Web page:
Connect their faith to a community.
God created us for community
“God created us with a need for community” (Lead Small, Joiner & Shefchunas, p. 25). Adam was alone in the garden and he needed a companion.
I know that there are such things as extroverts and introverts, but each needs community. Extroverts need community to calm them down and introverts need community to pull them out. Community has a way of smoothing the sharp edges of our personalities.
I returned to college after I had been out of college for three years. I was 22 years-old. The church I was at prior to returning used me in a youth ministry role and I both learned a lot and garnered a lot of experience. Many people looked up to me and listened to me intently. When I entered a small Bible college community and talked, I learned pretty quickly that people had thoughts to and they would challenge my thoughts. I wasn’t used to this, but I really enjoyed it. Community humbled me, and continues to humble me as a 36 year-old! We all need companions and groups of people to shape our lives. God created us for community.
Jesus illustrated community
“At the beginning of Jesus’ ministry He chose 12 guys… He led thousands but chose to invest in, to do life with, a few” (p. 25). Jesus exemplified community with a few, with a care toward the masses.
It’s remarkable that Jesus really invested in a few guys. One could even say he spent most of his energy on three in particular: Peter, James and John. Whatever the case, small group leaders today can learn from what Jesus knew implicitly: invest your full self into a few and you will see those few embody and invest in another set of few and so on.
The church practiced community
“Paul… building the church around the concept of community” (p. 26). 1 Thessalonians 2:8 NIV “Because we loved you so much, we were delighted to share with you not only the Gospel of God but our lives as well.”
I hear often from those who are nominal sort of Christians that they don’t need to go to church to be a Christian. After all, they believe that God is real and that Jesus died for their sins and that they are going to go to heaven. If that’s all taken care of, why does anyone need to go to church? Apart from this perspective being entirely individualistic, what most Christians with this perspective seem to miss is that church isn’t a religious marketplace where they consume religious goods and services. Rather church, the gathered together redeemed people of God, need the whole body, not just those who think they individually need the body. In other words, while one might not think that they need church, the church really needs them.
This kind of thinking comes directly out of and is confronted by 1 Corinthians 12:12-27. “The body is a unit, though it is made up of many parts; and though all its parts are many, they form one body. So it is with Christ” (12:12). “Now the body is not made up of one part but of many. If the foot should say, ‘Because I am not a hand, I do not belong to the body,’ it would not for that reason cease to be part of the body” (12:12-15). The church, the body of Christ, needs all the parts.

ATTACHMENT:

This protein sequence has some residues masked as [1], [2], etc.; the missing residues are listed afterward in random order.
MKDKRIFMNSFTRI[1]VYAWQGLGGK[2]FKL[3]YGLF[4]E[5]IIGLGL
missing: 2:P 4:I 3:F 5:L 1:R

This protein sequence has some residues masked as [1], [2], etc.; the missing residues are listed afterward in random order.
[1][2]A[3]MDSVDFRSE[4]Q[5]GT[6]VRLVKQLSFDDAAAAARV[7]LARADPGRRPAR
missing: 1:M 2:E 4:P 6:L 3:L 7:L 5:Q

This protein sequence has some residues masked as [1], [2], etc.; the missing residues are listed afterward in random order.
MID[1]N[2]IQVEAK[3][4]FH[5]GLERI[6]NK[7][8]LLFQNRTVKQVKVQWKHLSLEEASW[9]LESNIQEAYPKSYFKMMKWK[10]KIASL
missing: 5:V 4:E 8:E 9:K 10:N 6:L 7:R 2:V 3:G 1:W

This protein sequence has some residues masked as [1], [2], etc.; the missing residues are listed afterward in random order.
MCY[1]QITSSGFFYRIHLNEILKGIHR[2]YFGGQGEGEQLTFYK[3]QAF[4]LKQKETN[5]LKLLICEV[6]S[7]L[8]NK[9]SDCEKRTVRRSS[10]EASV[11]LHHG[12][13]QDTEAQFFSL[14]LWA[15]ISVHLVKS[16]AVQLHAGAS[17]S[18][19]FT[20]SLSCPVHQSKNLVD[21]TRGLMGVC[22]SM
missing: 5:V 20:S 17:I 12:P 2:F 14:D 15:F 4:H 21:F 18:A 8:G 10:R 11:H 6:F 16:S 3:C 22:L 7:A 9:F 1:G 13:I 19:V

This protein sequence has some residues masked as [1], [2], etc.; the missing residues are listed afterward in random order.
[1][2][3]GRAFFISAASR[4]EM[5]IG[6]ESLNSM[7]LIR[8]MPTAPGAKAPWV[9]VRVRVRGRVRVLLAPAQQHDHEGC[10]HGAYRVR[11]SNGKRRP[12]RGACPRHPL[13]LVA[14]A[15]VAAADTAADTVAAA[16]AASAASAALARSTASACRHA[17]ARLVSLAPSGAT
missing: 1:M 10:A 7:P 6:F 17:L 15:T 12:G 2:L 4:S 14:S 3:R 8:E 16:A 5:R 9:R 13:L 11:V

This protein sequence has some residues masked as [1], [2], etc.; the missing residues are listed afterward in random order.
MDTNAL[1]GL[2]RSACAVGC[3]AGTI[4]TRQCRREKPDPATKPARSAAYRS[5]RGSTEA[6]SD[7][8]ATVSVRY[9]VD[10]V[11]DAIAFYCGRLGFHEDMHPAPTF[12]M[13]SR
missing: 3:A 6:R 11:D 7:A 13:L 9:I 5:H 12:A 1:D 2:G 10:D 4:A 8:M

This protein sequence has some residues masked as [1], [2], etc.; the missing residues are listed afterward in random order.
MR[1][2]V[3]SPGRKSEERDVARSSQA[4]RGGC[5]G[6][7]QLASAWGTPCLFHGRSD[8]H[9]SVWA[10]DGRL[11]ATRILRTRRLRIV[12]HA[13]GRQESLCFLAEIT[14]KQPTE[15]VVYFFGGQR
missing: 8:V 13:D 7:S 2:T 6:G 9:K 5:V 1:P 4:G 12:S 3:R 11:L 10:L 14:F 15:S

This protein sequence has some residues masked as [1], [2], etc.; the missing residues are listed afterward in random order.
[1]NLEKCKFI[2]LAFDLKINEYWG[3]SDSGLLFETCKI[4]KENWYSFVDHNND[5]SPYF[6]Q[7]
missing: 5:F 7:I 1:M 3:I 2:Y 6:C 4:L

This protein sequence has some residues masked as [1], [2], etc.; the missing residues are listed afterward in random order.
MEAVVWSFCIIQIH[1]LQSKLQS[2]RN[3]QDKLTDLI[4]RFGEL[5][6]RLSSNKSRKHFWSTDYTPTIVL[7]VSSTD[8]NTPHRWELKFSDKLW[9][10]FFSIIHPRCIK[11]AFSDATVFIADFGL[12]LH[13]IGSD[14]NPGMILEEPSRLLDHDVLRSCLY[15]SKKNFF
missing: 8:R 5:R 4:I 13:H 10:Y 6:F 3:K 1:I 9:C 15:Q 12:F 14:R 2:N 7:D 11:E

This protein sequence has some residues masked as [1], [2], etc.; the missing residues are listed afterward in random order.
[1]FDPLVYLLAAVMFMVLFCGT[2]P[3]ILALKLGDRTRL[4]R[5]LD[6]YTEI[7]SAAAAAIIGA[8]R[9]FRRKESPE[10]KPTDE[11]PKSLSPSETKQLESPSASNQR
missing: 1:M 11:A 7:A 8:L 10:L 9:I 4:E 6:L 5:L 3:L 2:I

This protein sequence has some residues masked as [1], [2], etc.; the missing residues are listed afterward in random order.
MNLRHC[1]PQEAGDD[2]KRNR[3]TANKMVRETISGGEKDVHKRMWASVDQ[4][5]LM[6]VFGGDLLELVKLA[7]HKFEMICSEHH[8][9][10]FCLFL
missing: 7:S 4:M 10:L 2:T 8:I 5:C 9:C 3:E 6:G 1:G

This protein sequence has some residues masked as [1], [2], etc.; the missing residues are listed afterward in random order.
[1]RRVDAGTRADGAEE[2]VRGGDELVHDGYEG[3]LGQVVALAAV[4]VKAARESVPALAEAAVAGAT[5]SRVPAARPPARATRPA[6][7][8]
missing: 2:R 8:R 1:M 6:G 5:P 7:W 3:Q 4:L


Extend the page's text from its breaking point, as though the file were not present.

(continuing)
Community is not made for the church. The church is made to practice community; to engage as the collective presence of the people of God.
Your job as a small group leader is to…
“Therefore, connecting the faith of your few to a community is your primary goal. So how do you create community?” (p. 28).
“When you lead small you choose to be present. When you choose to be present you connect authentic faith. When you choose to be present that means you…” (p. 28)
1. Show up predictably, show up consistently. (p. 29)
“Everyone needs someone who is predictable in their life.
– Toddlers need someone who doesn’t look like a stranger
– Elementary schoolers need someone who remember the name of their goldfish.
– Middle schoolers need someone who is up-to-date on their weekly–sometimes daily–dramas.
– High schoolers need someone who knows their personal struggles and is committed to walking through it all with them.” (p. 29)
Students need to know that they’re gonna see you from week to week. An inconsistent small group leader is like an inconsistent friend. You don’t really get to know them because they are just not really around all that much. If you’re committed to leading a few, you need to be present by showing up consistently.
For my family, which is my God-ordained “few,” I could probably be excused from a few trips away from home here and there. But if I’m consistently gone from the home, then I am a distant father who my kids and wife will only know as the absent one who pops in here and there.
2. Show up mentally (pp. 30-31)
Parents don’t have to be gone on a trip to not be present in the home. Far too many parents are emotionally absent with their children. They might be physically present, but they are emotionally somewhere else (like living on Facebook or Pinterest or playing video games into the wee hours of the night).
As a small group leader, it’s great that you are present physically, but it is even better when your brain is in the game. If you find yourself removed from the conversation or when you hear students say your name 5 times, it might mean that you’re either hard of hearing (an often side effect of small group leading or that you’re not mentally engaged.
3. Show up randomly (pp. 35-37)
“Once you start showing up predictably, your few will begin to expect it. Good. But what if, on occasion, you surprised them? What if you showed up at a time and place they weren’t expecting?” (p. 35)
What if you showed up at their:
- sporting event
- school lunchroom
- club fundraiser
…just to give them a high-five and cheer them on or support them?